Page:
Cities and states across the country are in the grip of a homelessness crisis, particularly in the west, where California, Washington, Nevada and other states have some of the nation’s highest per-capita homelessness rates. Hawaii and the cities of Seattle and Portland have declared states of emergency. The number of homeless people counted in Los Angeles County alone rose by one-quarter this year, approaching an astonishing 60,000.
This underreported emergency is the reason the Guardian launched Outside in America, a year-long project dedicated to covering homelessness in the western states, hiring the country’s only homelessness editor and embarking on an unprecedented reporting project. Outside in America is also pioneering a digital innovation to investigate how groundbreaking journalism can enable social change.
The project launch, accompanied by an introductory film, featured a deep-dive into the nation’s unusual biennial street count of homeless people, featuring dispatches from reporters in Los Angeles, Honolulu and Anchorage, and a searing investigation into the death of a homeless woman in a freezing parking garage in Portland, Oregon.
Outside in America’s coverage ranges from breaking news to groundbreaking and in-depth reports. The project has so far reported on the presence of homeless encampments adjacent to the Facebook corporate campus, a piercing indictment of inequality in Silicon Valley, and exposed plans by a San Francisco public library to incorporate “defensive architecture” as a response to homeless campers. Dispatches from Berkeley and Venice have exposed the limits of liberal values when progressives are confronted with homelessness.
It has produced intimate portraits of individual homeless people, such as a film and feature about homeless superhero impersonators working on Hollywood Boulevard in Los Angeles. And in other examples, it ran a touching obituary of a Berkeley homeless man and former New York Times reporter known as the “Hate Man,” and profiled an Idaho gubernatorial candidate who is both homeless and in jail.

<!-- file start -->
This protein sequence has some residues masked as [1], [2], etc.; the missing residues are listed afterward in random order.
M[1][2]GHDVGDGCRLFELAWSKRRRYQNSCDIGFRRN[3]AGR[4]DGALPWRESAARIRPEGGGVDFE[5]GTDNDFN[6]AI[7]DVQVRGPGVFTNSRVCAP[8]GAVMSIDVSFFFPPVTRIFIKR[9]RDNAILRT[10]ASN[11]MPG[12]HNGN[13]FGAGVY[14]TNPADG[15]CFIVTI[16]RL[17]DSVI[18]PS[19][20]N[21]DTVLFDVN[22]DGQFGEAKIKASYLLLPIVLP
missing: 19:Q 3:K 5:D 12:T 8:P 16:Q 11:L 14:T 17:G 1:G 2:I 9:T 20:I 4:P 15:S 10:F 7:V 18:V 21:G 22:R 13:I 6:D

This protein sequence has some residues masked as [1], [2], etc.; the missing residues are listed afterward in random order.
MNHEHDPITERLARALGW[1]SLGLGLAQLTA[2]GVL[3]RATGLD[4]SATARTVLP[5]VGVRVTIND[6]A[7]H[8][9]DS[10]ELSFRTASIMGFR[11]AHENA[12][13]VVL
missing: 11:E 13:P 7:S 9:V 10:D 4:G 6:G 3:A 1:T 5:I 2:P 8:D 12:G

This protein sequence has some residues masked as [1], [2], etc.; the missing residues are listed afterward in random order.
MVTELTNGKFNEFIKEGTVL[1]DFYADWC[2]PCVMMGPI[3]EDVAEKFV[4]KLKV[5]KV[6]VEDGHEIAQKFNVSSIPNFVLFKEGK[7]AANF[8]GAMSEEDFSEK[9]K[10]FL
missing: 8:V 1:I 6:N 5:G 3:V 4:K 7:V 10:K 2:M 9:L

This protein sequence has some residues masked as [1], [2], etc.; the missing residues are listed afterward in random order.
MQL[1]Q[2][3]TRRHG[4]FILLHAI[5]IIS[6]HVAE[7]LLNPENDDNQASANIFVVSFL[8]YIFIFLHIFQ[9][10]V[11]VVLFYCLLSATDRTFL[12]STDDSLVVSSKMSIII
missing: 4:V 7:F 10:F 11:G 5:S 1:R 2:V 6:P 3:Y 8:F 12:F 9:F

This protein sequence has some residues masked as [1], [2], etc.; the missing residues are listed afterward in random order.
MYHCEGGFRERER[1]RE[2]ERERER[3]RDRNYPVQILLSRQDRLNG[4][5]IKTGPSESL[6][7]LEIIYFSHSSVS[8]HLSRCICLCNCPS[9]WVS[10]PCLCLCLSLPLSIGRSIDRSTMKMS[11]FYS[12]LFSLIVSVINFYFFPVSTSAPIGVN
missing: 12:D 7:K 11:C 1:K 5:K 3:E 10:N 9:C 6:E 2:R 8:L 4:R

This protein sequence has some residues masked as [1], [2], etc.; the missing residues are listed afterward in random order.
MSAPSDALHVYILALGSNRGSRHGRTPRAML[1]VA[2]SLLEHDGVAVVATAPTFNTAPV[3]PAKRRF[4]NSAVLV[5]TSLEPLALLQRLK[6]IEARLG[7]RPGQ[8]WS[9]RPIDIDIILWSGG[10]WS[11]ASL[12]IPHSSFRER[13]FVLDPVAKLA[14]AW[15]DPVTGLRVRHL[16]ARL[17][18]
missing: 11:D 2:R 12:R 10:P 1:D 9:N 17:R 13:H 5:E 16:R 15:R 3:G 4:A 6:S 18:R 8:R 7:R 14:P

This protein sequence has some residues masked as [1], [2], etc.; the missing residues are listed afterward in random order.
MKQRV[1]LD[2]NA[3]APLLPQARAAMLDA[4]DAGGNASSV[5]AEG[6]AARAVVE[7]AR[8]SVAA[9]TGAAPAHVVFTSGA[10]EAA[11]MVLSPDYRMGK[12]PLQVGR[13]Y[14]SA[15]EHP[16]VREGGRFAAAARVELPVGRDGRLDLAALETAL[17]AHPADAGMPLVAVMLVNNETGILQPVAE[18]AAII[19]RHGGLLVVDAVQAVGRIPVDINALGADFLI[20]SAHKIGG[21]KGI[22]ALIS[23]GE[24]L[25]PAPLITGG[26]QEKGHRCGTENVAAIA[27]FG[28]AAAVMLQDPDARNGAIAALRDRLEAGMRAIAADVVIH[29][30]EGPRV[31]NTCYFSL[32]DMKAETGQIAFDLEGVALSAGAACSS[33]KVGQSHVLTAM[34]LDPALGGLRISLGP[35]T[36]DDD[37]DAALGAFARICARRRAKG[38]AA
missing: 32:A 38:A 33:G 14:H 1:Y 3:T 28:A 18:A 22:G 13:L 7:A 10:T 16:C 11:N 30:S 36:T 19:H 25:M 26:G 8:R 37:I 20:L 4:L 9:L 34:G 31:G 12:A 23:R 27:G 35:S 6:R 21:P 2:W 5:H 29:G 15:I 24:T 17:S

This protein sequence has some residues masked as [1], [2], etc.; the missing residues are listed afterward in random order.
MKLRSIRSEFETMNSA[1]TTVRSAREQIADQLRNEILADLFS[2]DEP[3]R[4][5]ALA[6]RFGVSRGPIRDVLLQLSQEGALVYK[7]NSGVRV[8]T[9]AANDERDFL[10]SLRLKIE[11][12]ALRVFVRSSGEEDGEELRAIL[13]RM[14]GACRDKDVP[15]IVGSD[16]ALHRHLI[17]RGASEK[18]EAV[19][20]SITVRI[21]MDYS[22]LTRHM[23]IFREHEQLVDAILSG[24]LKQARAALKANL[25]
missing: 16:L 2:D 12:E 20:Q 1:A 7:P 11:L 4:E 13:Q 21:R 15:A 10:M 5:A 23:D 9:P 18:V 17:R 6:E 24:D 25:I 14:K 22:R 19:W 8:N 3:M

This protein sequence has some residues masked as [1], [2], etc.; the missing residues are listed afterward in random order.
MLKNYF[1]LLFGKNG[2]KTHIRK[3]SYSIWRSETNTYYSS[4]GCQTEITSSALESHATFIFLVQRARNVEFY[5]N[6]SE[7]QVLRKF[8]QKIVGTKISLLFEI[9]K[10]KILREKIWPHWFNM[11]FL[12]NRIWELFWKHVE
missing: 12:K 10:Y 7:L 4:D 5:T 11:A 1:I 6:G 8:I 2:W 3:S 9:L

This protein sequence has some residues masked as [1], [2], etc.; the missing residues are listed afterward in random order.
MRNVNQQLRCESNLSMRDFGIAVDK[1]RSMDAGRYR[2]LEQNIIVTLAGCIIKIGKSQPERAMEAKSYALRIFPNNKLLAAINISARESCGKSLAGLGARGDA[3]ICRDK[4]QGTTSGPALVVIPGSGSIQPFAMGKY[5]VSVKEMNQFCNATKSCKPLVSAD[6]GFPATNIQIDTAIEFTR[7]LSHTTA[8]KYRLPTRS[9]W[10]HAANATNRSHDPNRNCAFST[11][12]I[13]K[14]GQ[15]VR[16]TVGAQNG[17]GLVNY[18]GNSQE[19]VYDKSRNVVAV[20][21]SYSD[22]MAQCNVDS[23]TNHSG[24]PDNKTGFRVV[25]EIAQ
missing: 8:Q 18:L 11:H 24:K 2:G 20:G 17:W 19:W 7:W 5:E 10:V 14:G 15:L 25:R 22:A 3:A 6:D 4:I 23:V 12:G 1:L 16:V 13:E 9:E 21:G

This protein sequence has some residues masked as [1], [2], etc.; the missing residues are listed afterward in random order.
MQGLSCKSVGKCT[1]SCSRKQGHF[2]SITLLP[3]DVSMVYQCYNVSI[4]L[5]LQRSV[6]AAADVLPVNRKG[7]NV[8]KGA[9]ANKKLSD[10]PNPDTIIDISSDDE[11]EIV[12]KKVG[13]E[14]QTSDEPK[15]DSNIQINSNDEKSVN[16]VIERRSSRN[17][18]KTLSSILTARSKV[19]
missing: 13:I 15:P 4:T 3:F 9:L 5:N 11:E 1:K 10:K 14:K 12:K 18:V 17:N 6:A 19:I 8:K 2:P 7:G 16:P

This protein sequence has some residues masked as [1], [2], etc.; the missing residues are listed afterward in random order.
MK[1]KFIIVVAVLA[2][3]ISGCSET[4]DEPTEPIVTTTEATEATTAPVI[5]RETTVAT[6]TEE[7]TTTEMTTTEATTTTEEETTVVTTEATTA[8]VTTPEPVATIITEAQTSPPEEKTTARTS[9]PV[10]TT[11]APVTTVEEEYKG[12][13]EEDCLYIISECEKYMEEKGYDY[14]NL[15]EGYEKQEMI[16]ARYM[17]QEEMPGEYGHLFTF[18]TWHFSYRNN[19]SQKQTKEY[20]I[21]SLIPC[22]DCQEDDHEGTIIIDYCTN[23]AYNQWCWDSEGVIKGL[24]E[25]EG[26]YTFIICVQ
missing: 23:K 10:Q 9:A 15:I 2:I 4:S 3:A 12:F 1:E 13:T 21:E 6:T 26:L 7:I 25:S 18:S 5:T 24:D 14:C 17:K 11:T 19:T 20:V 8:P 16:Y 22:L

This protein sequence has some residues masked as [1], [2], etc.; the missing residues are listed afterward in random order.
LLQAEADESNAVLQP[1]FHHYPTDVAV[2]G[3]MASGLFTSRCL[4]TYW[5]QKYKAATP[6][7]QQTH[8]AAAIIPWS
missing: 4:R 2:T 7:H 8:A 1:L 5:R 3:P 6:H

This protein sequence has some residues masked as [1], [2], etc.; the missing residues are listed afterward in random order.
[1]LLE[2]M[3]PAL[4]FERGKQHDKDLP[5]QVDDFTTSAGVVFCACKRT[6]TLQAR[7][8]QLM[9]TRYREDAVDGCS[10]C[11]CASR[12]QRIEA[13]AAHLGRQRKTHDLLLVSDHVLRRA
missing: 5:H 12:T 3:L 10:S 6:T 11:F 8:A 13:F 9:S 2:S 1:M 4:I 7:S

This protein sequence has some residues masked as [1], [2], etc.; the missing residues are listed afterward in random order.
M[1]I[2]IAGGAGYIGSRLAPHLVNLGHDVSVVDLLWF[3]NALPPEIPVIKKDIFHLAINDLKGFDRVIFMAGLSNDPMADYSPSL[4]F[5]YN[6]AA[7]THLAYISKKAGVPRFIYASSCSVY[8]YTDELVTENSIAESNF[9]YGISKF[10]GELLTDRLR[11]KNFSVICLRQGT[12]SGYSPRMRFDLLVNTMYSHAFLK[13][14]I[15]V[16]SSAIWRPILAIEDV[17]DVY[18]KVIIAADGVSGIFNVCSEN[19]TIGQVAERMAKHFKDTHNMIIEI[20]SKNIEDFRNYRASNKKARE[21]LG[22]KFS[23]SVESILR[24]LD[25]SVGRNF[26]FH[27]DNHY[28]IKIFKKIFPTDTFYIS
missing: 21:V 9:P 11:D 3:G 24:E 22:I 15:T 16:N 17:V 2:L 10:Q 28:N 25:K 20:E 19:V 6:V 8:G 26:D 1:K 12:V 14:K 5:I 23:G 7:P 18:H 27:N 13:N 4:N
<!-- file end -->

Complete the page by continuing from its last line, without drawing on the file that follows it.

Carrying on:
This journalism is inspiring impassioned responses. A piece on the huge increase in the number of tents in downtown San Diego was read out in its entirety at a city council meeting, and copies were distributed to council members. And the project’s monthly homelessness newsletter has over 1,500 subscribers.
As part of a partnership with Speakable, a new technology company, every story features an embedded “Action Button”, which offers readers the opportunity to take direct action to alleviate homelessness. The button on each story varies; one may ask readers to volunteer at a soup kitchen, another to donate money.
These “actions” are chosen by Speakable; the Guardian editorial team has no advance knowledge of which actions will appear on the stories until they are published. But it is the project’s goal to understand how journalism elicits reader action. Already hundreds of readers have signed up to volunteer and to donate money and old clothing.
Content is published on the Guardian’s web site and is also made freely available to “street sheets” sold by homeless vendors on street corners in the Bay Area, Seattle and elsewhere.